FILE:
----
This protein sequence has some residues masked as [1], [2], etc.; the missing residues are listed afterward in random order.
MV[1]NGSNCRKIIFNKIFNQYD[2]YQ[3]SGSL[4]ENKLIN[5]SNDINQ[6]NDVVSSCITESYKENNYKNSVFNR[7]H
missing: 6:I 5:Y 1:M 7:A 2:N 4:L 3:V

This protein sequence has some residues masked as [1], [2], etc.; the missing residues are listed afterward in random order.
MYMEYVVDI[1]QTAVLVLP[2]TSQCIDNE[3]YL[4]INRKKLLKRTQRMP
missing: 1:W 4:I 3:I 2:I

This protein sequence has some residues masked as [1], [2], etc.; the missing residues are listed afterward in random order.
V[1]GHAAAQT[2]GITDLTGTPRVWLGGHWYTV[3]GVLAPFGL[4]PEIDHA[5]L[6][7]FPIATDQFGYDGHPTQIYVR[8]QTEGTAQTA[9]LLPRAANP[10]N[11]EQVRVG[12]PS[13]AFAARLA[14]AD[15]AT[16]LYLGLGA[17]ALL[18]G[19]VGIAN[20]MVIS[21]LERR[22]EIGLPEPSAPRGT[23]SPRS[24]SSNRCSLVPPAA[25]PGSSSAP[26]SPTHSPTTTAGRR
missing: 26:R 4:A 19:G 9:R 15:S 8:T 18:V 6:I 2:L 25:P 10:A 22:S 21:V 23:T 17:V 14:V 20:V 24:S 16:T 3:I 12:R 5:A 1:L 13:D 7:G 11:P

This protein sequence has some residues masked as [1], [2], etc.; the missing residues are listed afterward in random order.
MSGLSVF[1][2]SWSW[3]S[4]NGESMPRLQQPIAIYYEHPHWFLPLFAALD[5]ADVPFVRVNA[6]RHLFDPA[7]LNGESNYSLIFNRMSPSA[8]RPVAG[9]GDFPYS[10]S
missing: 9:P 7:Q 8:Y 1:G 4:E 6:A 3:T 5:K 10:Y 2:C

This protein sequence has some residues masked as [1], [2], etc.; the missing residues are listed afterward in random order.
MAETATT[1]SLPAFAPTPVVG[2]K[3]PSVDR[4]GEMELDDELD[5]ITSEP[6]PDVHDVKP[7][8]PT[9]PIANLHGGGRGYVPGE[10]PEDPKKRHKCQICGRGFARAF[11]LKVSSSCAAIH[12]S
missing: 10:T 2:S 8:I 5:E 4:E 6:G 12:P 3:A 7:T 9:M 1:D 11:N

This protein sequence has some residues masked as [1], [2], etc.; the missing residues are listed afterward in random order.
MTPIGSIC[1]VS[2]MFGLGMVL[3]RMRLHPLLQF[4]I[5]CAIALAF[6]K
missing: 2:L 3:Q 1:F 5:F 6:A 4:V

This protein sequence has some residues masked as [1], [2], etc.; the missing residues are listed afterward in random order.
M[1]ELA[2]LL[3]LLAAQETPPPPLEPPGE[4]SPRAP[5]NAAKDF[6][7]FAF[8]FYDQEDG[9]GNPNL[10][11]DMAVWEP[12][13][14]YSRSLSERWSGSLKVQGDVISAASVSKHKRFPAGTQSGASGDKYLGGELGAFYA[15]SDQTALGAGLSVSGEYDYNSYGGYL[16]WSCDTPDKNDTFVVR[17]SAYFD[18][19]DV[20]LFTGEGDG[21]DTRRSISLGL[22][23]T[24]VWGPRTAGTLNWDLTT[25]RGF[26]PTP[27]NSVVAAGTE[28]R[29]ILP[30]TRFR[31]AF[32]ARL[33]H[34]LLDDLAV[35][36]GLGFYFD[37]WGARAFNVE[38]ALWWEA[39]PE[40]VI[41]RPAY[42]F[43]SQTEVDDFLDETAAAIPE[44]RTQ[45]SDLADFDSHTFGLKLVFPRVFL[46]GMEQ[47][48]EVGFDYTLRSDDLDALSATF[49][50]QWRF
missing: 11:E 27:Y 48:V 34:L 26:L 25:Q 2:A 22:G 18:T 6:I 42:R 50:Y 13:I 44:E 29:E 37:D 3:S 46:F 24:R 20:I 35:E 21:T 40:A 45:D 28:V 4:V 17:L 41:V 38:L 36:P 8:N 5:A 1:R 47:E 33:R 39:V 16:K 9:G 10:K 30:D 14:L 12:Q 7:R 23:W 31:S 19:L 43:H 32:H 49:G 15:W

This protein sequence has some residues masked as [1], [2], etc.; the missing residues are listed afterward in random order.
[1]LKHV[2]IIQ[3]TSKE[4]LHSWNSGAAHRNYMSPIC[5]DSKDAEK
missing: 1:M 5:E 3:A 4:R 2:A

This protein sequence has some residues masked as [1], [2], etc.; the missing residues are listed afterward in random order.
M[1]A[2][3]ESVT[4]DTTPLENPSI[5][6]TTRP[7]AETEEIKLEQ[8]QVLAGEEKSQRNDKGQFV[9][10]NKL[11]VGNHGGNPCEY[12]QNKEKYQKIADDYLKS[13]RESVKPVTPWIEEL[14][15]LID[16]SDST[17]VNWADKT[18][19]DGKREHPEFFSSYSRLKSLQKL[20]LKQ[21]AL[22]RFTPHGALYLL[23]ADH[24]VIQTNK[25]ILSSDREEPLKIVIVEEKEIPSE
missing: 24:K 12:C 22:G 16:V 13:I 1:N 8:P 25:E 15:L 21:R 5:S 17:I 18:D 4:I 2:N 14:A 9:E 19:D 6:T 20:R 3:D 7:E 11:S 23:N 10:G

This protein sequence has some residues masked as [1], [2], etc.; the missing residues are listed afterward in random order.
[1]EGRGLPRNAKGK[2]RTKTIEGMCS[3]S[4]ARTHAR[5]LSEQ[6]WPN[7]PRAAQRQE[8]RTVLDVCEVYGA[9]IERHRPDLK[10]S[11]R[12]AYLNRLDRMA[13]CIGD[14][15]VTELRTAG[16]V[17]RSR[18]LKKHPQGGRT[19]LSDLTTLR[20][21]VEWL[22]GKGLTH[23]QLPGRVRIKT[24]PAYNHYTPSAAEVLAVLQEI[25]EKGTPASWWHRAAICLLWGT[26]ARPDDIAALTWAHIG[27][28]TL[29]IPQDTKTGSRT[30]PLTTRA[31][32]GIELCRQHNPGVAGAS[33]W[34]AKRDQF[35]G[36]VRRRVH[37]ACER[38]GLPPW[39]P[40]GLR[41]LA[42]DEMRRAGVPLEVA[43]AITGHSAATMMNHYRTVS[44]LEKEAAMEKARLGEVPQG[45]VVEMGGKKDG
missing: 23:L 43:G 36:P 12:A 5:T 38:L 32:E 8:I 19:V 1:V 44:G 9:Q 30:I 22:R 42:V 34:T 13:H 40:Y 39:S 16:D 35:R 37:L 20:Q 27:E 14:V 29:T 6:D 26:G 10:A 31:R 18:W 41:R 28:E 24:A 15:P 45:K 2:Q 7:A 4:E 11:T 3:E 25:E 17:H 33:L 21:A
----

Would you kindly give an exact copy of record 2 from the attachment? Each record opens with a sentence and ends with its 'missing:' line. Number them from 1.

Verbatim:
This protein sequence has some residues masked as [1], [2], etc.; the missing residues are listed afterward in random order.
MYMEYVVDI[1]QTAVLVLP[2]TSQCIDNE[3]YL[4]INRKKLLKRTQRMP
missing: 1:W 4:I 3:I 2:I